PYEONGCHANG, South Korea (Reuters) - “We’re just a few minutes away from going live around the world! Are you ready to count down?”
The voice of the race commentator boomed across a largely empty tribune, 10 minutes before the start of the men’s Olympic super-G event on Friday in which the world’s fastest skiers were about to storm down the mountain.
On a bright, sunny day at the Jeongseon Alpine Centre, which can hold 6,500 spectators, well under a thousand were scattered in the main stand and beside the finish line.
A number of athletes acknowledged the lack of race atmosphere was discouraging.
“A little bit disappointed, for sure. It’s definitely not Austria,” said gold medal winner Matthias Mayer, referring to the frenzied atmosphere of World Cup races in his own country.
U.S. double Olympic champion Ted Ligety told Reuters: “South Korea’s not a huge Alpine nation, so you’re not really expecting it to be like Austria or Switzerland.
“But you know when you’re at the Olympics it’s always nice to have a raucous crowd to cheer you on.”
Over at the Yongpyong Alpine Centre, where the women’s giant slalom and slalom have so far taken place, the biggest noise this week has come from North Korea’s 100-strong regiment of cheerleaders.
Attendances for the Alpine events have been even thinner than in Sochi four years ago, where sparse crowds were blamed on a lack of strong entrants from the host country, Russia.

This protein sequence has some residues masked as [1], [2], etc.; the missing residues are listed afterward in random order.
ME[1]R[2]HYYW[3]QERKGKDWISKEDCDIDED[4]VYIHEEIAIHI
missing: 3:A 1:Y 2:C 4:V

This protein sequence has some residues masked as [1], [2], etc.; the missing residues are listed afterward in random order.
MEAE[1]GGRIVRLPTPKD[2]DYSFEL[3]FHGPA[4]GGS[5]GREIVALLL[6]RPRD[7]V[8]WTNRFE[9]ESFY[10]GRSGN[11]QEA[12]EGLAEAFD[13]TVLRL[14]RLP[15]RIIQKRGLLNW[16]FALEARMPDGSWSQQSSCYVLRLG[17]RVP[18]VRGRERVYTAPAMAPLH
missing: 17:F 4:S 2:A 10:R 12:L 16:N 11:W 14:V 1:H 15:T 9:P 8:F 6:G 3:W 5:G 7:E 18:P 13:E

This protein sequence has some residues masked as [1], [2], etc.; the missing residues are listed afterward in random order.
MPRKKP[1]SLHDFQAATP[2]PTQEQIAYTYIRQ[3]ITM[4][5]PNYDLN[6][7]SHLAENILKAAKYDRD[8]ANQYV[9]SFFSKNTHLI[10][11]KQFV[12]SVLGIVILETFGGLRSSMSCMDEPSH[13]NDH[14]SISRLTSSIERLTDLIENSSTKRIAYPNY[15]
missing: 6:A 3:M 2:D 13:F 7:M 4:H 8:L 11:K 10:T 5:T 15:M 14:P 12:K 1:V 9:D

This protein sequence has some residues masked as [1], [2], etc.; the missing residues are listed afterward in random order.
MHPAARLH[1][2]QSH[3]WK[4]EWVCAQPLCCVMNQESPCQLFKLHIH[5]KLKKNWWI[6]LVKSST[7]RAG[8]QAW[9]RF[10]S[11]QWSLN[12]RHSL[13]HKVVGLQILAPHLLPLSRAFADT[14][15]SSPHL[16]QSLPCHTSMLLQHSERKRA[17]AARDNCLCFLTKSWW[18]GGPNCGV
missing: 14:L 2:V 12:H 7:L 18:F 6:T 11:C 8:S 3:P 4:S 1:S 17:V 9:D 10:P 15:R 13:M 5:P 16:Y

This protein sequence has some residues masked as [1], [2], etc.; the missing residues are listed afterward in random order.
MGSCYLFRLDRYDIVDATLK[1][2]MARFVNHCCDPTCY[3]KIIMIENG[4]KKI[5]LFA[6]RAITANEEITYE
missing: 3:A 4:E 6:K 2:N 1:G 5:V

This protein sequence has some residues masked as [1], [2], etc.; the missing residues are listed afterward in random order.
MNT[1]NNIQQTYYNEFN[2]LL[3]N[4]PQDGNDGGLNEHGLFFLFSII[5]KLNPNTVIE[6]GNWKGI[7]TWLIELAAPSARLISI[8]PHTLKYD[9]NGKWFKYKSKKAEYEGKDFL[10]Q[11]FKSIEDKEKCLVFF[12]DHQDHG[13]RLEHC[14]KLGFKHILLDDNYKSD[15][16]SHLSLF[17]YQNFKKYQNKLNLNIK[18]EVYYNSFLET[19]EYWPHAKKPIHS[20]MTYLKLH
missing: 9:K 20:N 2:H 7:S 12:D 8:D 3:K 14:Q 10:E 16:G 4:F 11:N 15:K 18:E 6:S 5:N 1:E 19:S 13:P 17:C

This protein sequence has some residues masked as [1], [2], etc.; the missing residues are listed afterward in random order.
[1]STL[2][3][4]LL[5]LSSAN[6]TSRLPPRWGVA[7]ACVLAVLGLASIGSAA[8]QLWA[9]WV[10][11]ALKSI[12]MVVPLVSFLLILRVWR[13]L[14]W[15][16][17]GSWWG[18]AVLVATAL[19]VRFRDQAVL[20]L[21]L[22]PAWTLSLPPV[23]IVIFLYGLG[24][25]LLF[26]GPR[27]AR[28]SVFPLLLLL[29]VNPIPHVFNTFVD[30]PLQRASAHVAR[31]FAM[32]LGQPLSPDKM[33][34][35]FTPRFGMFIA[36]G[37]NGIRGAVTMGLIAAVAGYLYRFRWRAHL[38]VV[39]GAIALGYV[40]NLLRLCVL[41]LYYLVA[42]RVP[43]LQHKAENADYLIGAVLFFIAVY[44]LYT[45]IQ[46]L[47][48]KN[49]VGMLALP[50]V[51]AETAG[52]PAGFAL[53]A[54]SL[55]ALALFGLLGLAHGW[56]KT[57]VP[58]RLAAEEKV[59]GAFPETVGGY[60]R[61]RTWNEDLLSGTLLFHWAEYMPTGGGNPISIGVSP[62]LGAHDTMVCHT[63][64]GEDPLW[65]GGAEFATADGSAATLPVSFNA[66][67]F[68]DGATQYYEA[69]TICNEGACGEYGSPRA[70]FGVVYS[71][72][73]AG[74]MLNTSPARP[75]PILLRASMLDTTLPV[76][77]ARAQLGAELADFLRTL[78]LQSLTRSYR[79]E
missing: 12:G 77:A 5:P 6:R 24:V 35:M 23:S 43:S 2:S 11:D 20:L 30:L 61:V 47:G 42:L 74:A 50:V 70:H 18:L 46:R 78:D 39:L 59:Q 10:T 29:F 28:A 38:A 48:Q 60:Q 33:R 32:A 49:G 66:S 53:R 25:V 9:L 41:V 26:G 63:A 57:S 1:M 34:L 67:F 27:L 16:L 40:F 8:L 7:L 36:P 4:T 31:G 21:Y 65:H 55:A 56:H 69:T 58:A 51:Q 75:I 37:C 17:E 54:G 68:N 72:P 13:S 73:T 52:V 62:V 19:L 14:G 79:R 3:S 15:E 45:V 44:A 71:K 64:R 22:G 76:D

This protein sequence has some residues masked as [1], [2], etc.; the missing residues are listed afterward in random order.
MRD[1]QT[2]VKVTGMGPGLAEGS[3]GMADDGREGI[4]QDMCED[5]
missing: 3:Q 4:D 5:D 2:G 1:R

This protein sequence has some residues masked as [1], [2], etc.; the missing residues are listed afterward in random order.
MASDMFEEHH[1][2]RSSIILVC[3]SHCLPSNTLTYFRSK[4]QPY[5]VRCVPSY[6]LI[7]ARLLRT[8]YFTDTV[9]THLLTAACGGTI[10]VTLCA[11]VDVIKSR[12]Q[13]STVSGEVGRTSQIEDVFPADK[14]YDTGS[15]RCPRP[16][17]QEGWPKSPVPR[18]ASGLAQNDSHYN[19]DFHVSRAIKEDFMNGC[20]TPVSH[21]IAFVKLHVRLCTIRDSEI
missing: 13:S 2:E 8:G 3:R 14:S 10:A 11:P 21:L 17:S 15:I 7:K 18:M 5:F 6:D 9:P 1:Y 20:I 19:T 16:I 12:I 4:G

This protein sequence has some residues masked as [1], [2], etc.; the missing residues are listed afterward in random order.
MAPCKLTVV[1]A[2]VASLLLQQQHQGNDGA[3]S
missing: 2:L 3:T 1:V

In Pyeongchang, this week’s New Year holiday and the rescheduling of races because of high winds earlier in the week may also have kept people away.
France’s Blaise Giezendanner, who finished fourth in the super-G, blamed the lack of crowd enthusiasm on the distance from Europe and the greater focus in Asia on ice events.
“We knew it would be like this. It’s different. We’re at the other side of the world, it’s night-time where we live. These are the ice games, if you watch TV... Korea isn’t a ski country, we knew that already.”
In Europe, tens of thousands of spectators line courses for the classic races in Alpine nations like Switzerland and Austria, honking horns and clanging cowbells to greet racers as they charge for the line.
But cost and environmental concerns have thrown up roadblocks in recent years to European efforts to host the Winter Olympics, with bids being rejected at referendums in Switzerland, Germany and Austria.
With China due to stage the next Games in 2022, and possibly Japan in 2026, the Alpine skiers may have to get used to their lower Olympic profile.
“You always want to have a lot of spectators and a lot of cheering, and it’s different to what we are used to on the World Cup tour,” said Norway’s Kjetil Jansrud, who took the super-G bronze.
“But it’s also a humbling experience for all of us to realise we’re not the centre of attention in the world, by any means.”
Additional reporting by Nick Mulvenney; editing by Sudipto Ganguly